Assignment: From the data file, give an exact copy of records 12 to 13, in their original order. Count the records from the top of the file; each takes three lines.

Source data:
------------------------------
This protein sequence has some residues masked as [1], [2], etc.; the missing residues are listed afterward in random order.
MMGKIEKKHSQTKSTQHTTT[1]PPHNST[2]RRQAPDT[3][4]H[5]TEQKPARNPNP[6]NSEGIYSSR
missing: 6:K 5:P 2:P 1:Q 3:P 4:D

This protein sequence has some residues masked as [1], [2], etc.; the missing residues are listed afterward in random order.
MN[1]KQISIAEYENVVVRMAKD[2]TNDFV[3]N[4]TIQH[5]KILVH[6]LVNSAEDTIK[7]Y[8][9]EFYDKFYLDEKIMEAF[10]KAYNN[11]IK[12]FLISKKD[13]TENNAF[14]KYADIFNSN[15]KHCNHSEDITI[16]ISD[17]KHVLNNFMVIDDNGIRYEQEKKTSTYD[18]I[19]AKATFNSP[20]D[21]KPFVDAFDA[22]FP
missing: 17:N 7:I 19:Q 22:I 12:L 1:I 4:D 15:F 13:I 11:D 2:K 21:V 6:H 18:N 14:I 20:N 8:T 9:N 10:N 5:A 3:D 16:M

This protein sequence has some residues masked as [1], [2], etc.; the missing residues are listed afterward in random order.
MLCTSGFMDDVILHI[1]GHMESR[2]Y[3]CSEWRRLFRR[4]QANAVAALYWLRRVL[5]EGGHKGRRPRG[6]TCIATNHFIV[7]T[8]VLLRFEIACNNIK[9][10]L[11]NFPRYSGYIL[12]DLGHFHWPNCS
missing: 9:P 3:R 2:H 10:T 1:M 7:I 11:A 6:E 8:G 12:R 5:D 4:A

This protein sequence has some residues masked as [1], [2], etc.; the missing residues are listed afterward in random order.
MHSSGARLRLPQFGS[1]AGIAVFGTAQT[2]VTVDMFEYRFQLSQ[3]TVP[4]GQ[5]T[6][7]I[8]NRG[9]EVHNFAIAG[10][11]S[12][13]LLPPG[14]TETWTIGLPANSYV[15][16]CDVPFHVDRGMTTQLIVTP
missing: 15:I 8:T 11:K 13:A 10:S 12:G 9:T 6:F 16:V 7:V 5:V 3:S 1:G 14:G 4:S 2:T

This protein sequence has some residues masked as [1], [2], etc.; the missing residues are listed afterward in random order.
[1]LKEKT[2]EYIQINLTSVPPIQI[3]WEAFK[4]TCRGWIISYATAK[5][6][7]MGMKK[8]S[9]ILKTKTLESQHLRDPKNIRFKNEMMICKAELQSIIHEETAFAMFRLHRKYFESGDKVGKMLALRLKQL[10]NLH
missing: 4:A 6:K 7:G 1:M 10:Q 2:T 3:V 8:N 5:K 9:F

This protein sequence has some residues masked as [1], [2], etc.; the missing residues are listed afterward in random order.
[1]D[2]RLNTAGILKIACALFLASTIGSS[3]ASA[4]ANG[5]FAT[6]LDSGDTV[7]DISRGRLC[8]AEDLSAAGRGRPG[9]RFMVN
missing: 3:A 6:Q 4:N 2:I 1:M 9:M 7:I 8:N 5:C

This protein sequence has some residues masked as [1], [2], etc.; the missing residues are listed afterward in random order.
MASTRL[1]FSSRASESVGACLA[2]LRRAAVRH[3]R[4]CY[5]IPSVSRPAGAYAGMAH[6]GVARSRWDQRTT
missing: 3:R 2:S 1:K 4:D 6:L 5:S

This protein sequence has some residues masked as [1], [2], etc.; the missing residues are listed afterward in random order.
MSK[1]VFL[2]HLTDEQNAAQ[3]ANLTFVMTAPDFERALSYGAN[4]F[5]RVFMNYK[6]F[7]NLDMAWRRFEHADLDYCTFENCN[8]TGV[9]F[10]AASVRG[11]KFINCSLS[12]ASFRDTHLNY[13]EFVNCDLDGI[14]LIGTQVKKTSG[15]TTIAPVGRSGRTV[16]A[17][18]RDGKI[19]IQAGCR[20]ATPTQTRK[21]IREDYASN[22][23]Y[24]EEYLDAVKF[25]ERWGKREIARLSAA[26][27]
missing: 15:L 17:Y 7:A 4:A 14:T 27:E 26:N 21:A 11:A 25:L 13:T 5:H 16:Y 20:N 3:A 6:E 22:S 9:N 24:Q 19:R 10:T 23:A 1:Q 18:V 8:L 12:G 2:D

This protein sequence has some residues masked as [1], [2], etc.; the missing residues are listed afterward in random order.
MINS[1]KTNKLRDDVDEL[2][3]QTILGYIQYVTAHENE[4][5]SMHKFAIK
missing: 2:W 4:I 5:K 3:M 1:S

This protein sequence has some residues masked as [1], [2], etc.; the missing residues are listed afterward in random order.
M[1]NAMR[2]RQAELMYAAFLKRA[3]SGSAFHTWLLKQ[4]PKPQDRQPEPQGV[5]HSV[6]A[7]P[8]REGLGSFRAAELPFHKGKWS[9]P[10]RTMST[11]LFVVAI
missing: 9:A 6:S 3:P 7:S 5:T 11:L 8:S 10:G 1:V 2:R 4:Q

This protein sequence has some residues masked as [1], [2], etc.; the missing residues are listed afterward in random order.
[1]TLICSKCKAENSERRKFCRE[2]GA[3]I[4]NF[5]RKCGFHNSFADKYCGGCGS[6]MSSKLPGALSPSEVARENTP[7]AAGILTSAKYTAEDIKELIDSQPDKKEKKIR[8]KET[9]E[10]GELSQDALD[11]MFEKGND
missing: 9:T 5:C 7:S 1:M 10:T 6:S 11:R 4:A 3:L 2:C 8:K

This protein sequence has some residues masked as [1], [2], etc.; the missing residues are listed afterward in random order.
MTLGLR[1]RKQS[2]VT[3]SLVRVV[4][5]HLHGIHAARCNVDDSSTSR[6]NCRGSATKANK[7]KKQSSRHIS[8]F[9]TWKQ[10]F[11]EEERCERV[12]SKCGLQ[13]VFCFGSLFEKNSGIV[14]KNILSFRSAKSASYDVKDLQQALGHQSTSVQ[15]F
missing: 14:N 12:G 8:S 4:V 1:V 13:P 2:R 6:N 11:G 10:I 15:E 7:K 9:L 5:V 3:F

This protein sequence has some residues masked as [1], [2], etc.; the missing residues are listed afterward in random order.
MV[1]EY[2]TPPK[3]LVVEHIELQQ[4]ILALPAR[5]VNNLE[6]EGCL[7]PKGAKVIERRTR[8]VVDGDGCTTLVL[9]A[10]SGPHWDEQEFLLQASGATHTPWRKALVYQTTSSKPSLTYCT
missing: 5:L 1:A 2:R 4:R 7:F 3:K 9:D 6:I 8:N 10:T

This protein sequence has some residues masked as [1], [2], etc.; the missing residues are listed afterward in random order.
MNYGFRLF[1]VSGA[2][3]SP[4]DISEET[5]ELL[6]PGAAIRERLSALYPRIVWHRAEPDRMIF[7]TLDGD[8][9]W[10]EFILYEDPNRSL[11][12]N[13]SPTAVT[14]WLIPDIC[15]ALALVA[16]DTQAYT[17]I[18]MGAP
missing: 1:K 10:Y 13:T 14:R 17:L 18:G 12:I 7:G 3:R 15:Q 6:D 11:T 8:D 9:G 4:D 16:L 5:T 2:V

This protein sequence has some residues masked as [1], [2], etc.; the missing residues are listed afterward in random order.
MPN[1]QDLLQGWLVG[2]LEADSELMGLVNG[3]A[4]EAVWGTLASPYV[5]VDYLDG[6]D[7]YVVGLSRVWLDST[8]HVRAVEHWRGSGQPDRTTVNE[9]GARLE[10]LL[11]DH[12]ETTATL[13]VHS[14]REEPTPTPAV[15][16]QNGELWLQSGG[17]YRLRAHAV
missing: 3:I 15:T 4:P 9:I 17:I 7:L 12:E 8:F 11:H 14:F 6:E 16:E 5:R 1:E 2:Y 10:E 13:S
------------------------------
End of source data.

This protein sequence has some residues masked as [1], [2], etc.; the missing residues are listed afterward in random order.
MTLGLR[1]RKQS[2]VT[3]SLVRVV[4][5]HLHGIHAARCNVDDSSTSR[6]NCRGSATKANK[7]KKQSSRHIS[8]F[9]TWKQ[10]F[11]EEERCERV[12]SKCGLQ[13]VFCFGSLFEKNSGIV[14]KNILSFRSAKSASYDVKDLQQALGHQSTSVQ[15]F
missing: 14:N 12:G 8:S 4:V 1:V 13:P 2:R 6:N 11:G 10:I 15:E 7:K 9:L 5:V 3:F

This protein sequence has some residues masked as [1], [2], etc.; the missing residues are listed afterward in random order.
MV[1]EY[2]TPPK[3]LVVEHIELQQ[4]ILALPAR[5]VNNLE[6]EGCL[7]PKGAKVIERRTR[8]VVDGDGCTTLVL[9]A[10]SGPHWDEQEFLLQASGATHTPWRKALVYQTTSSKPSLTYCT
missing: 5:L 1:A 2:R 4:R 7:F 3:K 9:D 6:I 8:N 10:T